Cheryl James, better known as "Salt" from Salt-n-Pepa, is
celebrating her 38th birthday today. Legends in their own time,
Salt-n-Pepa kicked open the doors for female MCs and DJs in the rap scene
and were one of the first rap groups to have crossover success on
the pop charts. Born in Brooklyn, N.Y., James first met rapping partner
Sandy "Pepa" Denton when they worked together at Sears along with
co-workers Herbie "Lovebug" Azor and Martin Lawrence. Azor approached his
girlfriend James and aspiring comedian Lawrence to rap on a project for
his audio production class at New York City's Center for the Media Arts.
When it turned out that Lawrence was a better joke-teller than a rapper,
Denton was brought in and Salt-n-Pepa were born. The
single Azor cooked up for his class was "The Show Stoppa," a female-centric
response to Doug E. Fresh's "The Show." When "The Show Stoppa" hit #46 on
the R&B charts, they recruited Pamela Greene to be their DJ and hunkered down
with Azor to record their first full-length album, Hot, Cool and
Vicious (1986). That album's singles, "Chick on the Side," "My Mike Sounds
Nice" and "Tramp," all did pretty well on the R&B charts, but it took a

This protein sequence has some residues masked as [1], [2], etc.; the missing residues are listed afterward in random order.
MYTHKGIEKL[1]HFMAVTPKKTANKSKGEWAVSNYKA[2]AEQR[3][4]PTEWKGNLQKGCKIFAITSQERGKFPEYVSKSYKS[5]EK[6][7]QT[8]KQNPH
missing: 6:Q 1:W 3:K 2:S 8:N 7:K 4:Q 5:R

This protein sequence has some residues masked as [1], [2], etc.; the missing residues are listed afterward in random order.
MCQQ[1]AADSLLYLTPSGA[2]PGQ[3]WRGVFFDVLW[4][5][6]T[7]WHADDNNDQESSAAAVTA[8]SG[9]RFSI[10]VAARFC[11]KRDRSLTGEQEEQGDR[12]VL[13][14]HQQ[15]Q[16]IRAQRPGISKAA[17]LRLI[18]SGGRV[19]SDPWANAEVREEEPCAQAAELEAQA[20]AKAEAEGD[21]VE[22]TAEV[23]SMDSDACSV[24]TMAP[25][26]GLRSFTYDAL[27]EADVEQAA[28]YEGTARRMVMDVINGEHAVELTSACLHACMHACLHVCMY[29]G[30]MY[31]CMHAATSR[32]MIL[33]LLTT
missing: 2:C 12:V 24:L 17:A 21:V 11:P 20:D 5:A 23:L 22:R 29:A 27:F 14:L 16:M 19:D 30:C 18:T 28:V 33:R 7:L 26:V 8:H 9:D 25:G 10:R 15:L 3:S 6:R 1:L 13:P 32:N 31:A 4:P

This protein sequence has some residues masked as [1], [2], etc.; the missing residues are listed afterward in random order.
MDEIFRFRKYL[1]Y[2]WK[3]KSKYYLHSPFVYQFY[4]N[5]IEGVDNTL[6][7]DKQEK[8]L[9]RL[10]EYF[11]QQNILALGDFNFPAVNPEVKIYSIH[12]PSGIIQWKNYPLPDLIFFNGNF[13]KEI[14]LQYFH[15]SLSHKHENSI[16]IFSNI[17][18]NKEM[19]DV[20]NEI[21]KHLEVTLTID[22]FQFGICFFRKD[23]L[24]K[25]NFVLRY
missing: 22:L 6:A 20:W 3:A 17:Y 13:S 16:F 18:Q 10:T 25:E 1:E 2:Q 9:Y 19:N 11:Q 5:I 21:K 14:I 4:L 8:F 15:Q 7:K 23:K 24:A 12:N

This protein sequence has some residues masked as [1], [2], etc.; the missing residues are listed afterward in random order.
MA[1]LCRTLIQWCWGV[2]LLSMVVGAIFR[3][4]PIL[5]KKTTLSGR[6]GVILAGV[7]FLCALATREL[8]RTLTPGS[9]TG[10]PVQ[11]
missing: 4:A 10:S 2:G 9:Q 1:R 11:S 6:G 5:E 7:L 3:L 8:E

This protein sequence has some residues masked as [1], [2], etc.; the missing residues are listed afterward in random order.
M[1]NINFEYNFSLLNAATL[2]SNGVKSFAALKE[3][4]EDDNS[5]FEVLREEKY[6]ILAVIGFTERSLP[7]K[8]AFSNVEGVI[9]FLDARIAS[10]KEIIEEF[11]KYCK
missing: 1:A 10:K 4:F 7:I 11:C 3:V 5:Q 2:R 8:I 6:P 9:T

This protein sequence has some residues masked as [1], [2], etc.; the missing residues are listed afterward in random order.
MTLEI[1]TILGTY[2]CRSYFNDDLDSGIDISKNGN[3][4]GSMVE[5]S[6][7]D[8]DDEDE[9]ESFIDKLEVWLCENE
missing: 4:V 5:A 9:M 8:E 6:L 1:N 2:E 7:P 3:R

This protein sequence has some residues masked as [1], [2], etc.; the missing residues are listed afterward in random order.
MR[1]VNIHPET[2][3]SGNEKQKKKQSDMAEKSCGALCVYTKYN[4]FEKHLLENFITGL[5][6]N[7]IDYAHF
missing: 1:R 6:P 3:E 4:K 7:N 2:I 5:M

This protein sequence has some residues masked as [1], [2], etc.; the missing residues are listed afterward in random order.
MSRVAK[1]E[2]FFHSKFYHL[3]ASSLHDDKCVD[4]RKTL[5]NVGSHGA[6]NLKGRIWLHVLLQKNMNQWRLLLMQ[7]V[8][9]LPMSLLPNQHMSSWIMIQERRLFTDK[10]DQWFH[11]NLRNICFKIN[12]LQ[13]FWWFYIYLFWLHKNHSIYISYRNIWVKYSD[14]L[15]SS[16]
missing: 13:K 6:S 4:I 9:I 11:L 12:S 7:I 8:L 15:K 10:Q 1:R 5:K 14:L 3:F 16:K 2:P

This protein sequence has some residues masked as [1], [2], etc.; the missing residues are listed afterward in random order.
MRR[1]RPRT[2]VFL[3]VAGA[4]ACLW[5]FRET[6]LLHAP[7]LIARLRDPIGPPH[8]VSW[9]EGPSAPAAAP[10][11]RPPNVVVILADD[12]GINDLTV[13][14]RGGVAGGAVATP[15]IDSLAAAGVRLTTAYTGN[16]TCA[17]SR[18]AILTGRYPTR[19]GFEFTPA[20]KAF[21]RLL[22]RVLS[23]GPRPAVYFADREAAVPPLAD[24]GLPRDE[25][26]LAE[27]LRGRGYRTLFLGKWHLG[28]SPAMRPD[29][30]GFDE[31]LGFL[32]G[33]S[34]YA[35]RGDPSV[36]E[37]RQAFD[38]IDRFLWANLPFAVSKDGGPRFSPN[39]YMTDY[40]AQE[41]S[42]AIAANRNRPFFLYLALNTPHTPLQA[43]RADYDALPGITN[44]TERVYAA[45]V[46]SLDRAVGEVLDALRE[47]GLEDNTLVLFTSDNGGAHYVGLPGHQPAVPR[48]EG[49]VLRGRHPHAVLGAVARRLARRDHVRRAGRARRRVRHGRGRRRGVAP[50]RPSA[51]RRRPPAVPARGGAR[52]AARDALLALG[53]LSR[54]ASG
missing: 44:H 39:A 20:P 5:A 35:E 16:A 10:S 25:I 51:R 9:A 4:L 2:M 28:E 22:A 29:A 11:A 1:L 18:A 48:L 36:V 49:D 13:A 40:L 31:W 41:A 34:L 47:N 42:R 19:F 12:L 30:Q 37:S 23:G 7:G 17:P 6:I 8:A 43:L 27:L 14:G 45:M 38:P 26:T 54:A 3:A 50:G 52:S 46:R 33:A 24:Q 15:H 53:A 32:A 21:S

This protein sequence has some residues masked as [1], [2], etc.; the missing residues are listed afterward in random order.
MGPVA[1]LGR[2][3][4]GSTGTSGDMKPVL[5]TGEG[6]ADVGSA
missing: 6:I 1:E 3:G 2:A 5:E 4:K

remix of "Push It," the B-side to "Tramp," to make the girls a household
Hot, Cool and Vicious went platinum on the strength of "Push It,"
reaching #1 on both the rap and R&B charts and earning the group a Best
Rap Performance Grammy in 1987, a ceremony that Salt-n-Pepa boycotted
because the rap portion of the show wasn't televised. Diedre "Spinderella"
Roper replaced Greene right before recording for 1988's A Salt With A
Deadly Pepa began, with Azor once again producing. The album spawned
"Shake Your Thang," a collaboration with go-go band E.U. on a reworked
version of the Isley Brothers' "It's Your Thing." 1990's Blacks'
Magic saw James and Roper helping out on the production for the first
time and spawned the hits "Let's Talk About Sex," "Do You Really Want Me,"
"Expression" and "Independent." Azor and James broke up after the album
was released, but he still helped out on their follow-up, 1993's Very
Necessary. Containing such huge hits as "Shoop," "None Of Your
Business" and "Whatta Man," a collaboration with soul divas En Vogue, the
album peaked at #4 on the Billboard 200 albums chart. "None Of Your Business"
earned the group its second Best Rap Performance Grammy in 1994. Late
last year, Salt-n-Pepa released their first album without Azor's loving
touch, Brand New. The album received lukewarm reviews and tepid
sales but still scored a minor hit with "Giddy Up." Last month,
Salt-n-Pepa picked up an award from Rock the Vote, honoring them for
their community service work and songs educating fans about the dangers of
Other birthdays: Shel MacRea (the Fortunes), 55; Mickey Dolenz (the
Monkees), 53; Randy Meisner (the Eagles/Poco), 52; Mike Allsup (Three Dog
Night), 51; Mel Galley (Whitesnake), 50; Gary Numan, 40; and Peter Gill
(Frankie Goes To Hollywood), 34.